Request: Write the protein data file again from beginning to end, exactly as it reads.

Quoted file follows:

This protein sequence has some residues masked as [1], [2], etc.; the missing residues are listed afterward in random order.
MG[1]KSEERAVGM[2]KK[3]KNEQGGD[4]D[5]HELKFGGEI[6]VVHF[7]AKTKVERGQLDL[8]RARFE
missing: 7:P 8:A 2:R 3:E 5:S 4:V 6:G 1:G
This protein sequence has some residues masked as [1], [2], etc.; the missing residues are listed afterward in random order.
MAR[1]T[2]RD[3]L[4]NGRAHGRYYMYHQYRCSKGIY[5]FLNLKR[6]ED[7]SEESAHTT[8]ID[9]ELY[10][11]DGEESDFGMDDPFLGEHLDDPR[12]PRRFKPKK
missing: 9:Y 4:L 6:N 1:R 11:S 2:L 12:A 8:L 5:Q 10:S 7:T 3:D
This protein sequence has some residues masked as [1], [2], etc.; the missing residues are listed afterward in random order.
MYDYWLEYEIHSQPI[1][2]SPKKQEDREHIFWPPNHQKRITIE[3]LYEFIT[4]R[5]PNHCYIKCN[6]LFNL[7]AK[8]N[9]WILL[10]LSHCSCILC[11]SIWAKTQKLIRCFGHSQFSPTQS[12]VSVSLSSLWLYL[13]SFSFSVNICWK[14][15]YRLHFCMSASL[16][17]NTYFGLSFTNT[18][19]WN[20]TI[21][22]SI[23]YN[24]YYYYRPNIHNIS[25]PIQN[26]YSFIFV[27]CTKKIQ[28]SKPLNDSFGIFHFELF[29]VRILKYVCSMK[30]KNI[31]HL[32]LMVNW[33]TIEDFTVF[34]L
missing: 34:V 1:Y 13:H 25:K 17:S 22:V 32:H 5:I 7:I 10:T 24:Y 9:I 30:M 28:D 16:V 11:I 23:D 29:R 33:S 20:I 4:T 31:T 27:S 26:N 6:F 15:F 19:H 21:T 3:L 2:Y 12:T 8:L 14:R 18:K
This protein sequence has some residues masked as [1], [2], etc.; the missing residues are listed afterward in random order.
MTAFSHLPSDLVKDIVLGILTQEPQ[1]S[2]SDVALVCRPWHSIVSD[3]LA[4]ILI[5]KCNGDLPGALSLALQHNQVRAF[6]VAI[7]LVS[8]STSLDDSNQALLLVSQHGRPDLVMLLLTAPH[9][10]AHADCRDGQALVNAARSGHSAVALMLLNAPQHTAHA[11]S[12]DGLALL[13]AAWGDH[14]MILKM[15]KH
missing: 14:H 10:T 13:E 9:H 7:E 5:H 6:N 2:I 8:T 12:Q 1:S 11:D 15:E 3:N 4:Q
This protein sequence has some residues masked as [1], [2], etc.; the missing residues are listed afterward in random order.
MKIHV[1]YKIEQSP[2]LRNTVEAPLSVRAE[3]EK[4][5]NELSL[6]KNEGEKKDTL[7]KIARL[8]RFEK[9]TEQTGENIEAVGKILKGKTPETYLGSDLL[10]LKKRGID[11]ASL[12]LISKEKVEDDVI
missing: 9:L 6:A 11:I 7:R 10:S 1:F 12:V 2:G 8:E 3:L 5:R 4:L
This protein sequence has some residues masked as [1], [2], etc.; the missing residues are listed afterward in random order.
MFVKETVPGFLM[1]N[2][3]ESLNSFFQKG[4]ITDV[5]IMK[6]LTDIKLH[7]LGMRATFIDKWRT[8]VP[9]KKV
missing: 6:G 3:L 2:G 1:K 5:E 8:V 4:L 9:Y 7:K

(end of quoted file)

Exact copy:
This protein sequence has some residues masked as [1], [2], etc.; the missing residues are listed afterward in random order.
MG[1]KSEERAVGM[2]KK[3]KNEQGGD[4]D[5]HELKFGGEI[6]VVHF[7]AKTKVERGQLDL[8]RARFE
missing: 7:P 8:A 2:R 3:E 5:S 4:V 6:G 1:G
This protein sequence has some residues masked as [1], [2], etc.; the missing residues are listed afterward in random order.
MAR[1]T[2]RD[3]L[4]NGRAHGRYYMYHQYRCSKGIY[5]FLNLKR[6]ED[7]SEESAHTT[8]ID[9]ELY[10][11]DGEESDFGMDDPFLGEHLDDPR[12]PRRFKPKK
missing: 9:Y 4:L 6:N 1:R 11:S 2:L 12:A 8:L 5:Q 10:S 7:T 3:D
This protein sequence has some residues masked as [1], [2], etc.; the missing residues are listed afterward in random order.
MYDYWLEYEIHSQPI[1][2]SPKKQEDREHIFWPPNHQKRITIE[3]LYEFIT[4]R[5]PNHCYIKCN[6]LFNL[7]AK[8]N[9]WILL[10]LSHCSCILC[11]SIWAKTQKLIRCFGHSQFSPTQS[12]VSVSLSSLWLYL[13]SFSFSVNICWK[14][15]YRLHFCMSASL[16][17]NTYFGLSFTNT[18][19]WN[20]TI[21][22]SI[23]YN[24]YYYYRPNIHNIS[25]PIQN[26]YSFIFV[27]CTKKIQ[28]SKPLNDSFGIFHFELF[29]VRILKYVCSMK[30]KNI[31]HL[32]LMVNW[33]TIEDFTVF[34]L
missing: 34:V 1:Y 13:H 25:K 17:S 22:V 32:H 5:I 7:I 10:T 24:Y 9:I 30:M 28:D 16:V 11:I 23:D 29:R 33:S 20:I 4:T 31:T 27:S 26:N 6:F 15:F 19:H 21:T 3:L 2:Y 12:T 8:L 14:R 18:K
This protein sequence has some residues masked as [1], [2], etc.; the missing residues are listed afterward in random order.
MTAFSHLPSDLVKDIVLGILTQEPQ[1]S[2]SDVALVCRPWHSIVSD[3]LA[4]ILI[5]KCNGDLPGALSLALQHNQVRAF[6]VAI[7]LVS[8]STSLDDSNQALLLVSQHGRPDLVMLLLTAPH[9][10]AHADCRDGQALVNAARSGHSAVALMLLNAPQHTAHA[11]S[12]DGLALL[13]AAWGDH[14]MILKM[15]KH
missing: 14:H 10:T 13:E 9:H 7:E 5:H 6:N 2:I 8:T 12:Q 1:S 11:D 15:E 3:N 4:Q
This protein sequence has some residues masked as [1], [2], etc.; the missing residues are listed afterward in random order.
MKIHV[1]YKIEQSP[2]LRNTVEAPLSVRAE[3]EK[4][5]NELSL[6]KNEGEKKDTL[7]KIARL[8]RFEK[9]TEQTGENIEAVGKILKGKTPETYLGSDLL[10]LKKRGID[11]ASL[12]LISKEKVEDDVI
missing: 9:L 6:A 11:I 7:R 10:S 1:F 12:V 2:G 8:E 3:L 5:R 4:L
This protein sequence has some residues masked as [1], [2], etc.; the missing residues are listed afterward in random order.
MFVKETVPGFLM[1]N[2][3]ESLNSFFQKG[4]ITDV[5]IMK[6]LTDIKLH[7]LGMRATFIDKWRT[8]VP[9]KKV
missing: 6:G 3:L 2:G 1:K 5:E 8:V 4:L 9:Y 7:K